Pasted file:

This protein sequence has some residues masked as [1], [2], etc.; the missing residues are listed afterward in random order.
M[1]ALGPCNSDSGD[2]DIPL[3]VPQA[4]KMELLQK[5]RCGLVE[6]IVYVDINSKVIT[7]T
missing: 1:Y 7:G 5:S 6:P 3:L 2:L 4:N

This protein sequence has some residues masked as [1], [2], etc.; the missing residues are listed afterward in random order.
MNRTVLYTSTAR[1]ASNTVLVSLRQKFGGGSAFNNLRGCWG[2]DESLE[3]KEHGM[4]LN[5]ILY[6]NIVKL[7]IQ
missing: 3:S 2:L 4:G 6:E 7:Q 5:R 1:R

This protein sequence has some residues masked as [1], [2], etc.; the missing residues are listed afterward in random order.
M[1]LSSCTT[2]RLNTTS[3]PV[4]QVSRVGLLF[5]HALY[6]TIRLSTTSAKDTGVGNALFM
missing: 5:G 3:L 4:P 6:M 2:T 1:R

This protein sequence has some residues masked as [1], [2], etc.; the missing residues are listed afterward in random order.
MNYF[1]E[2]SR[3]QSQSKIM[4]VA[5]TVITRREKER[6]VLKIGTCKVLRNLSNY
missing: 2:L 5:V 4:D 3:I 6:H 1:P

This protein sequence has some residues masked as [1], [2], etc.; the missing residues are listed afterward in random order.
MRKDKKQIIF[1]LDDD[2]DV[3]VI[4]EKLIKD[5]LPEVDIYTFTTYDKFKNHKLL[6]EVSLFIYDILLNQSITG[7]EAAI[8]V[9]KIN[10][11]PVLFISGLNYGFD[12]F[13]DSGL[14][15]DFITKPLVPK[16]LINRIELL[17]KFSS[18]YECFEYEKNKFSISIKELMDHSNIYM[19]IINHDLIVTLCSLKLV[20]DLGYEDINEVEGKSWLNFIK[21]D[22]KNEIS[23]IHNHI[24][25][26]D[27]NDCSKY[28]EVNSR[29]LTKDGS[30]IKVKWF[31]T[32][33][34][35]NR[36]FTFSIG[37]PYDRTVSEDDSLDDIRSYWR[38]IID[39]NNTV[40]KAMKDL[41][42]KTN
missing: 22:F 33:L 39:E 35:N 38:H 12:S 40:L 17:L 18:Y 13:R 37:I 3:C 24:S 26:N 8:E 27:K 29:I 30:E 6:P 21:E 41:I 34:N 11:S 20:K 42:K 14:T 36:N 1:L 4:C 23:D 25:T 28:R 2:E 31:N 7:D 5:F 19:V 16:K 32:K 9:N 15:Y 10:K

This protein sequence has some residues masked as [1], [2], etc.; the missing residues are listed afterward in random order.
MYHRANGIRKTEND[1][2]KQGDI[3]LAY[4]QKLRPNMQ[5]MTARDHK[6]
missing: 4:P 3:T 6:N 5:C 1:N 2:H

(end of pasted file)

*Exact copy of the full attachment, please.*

This protein sequence has some residues masked as [1], [2], etc.; the missing residues are listed afterward in random order.
M[1]ALGPCNSDSGD[2]DIPL[3]VPQA[4]KMELLQK[5]RCGLVE[6]IVYVDINSKVIT[7]T
missing: 1:Y 7:G 5:S 6:P 3:L 2:L 4:N

This protein sequence has some residues masked as [1], [2], etc.; the missing residues are listed afterward in random order.
MNRTVLYTSTAR[1]ASNTVLVSLRQKFGGGSAFNNLRGCWG[2]DESLE[3]KEHGM[4]LN[5]ILY[6]NIVKL[7]IQ
missing: 3:S 2:L 4:G 6:E 7:Q 5:R 1:R

This protein sequence has some residues masked as [1], [2], etc.; the missing residues are listed afterward in random order.
M[1]LSSCTT[2]RLNTTS[3]PV[4]QVSRVGLLF[5]HALY[6]TIRLSTTSAKDTGVGNALFM
missing: 5:G 3:L 4:P 6:M 2:T 1:R

This protein sequence has some residues masked as [1], [2], etc.; the missing residues are listed afterward in random order.
MNYF[1]E[2]SR[3]QSQSKIM[4]VA[5]TVITRREKER[6]VLKIGTCKVLRNLSNY
missing: 2:L 5:V 4:D 3:I 6:H 1:P

This protein sequence has some residues masked as [1], [2], etc.; the missing residues are listed afterward in random order.
MRKDKKQIIF[1]LDDD[2]DV[3]VI[4]EKLIKD[5]LPEVDIYTFTTYDKFKNHKLL[6]EVSLFIYDILLNQSITG[7]EAAI[8]V[9]KIN[10][11]PVLFISGLNYGFD[12]F[13]DSGL[14][15]DFITKPLVPK[16]LINRIELL[17]KFSS[18]YECFEYEKNKFSISIKELMDHSNIYM[19]IINHDLIVTLCSLKLV[20]DLGYEDINEVEGKSWLNFIK[21]D[22]KNEIS[23]IHNHI[24][25][26]D[27]NDCSKY[28]EVNSR[29]LTKDGS[30]IKVKWF[31]T[32][33][34][35]NR[36]FTFSIG[37]PYDRTVSEDDSLDDIRSYWR[38]IID[39]NNTV[40]KAMKDL[41][42]KTN
missing: 22:F 33:L 39:E 35:N 38:H 12:S 40:L 17:L 18:Y 13:R 37:I 3:C 24:S 26:N 8:E 27:K 29:I 30:E 6:P 21:E 41:I 34:N 11:S 20:K 42:K 14:T 36:N 1:L 4:C 23:D 25:T 28:R 2:E 31:N 7:D 5:F 19:V 16:K 32:K 9:N 15:Y 10:K

This protein sequence has some residues masked as [1], [2], etc.; the missing residues are listed afterward in random order.
MYHRANGIRKTEND[1][2]KQGDI[3]LAY[4]QKLRPNMQ[5]MTARDHK[6]
missing: 4:P 3:T 6:N 5:C 1:N 2:H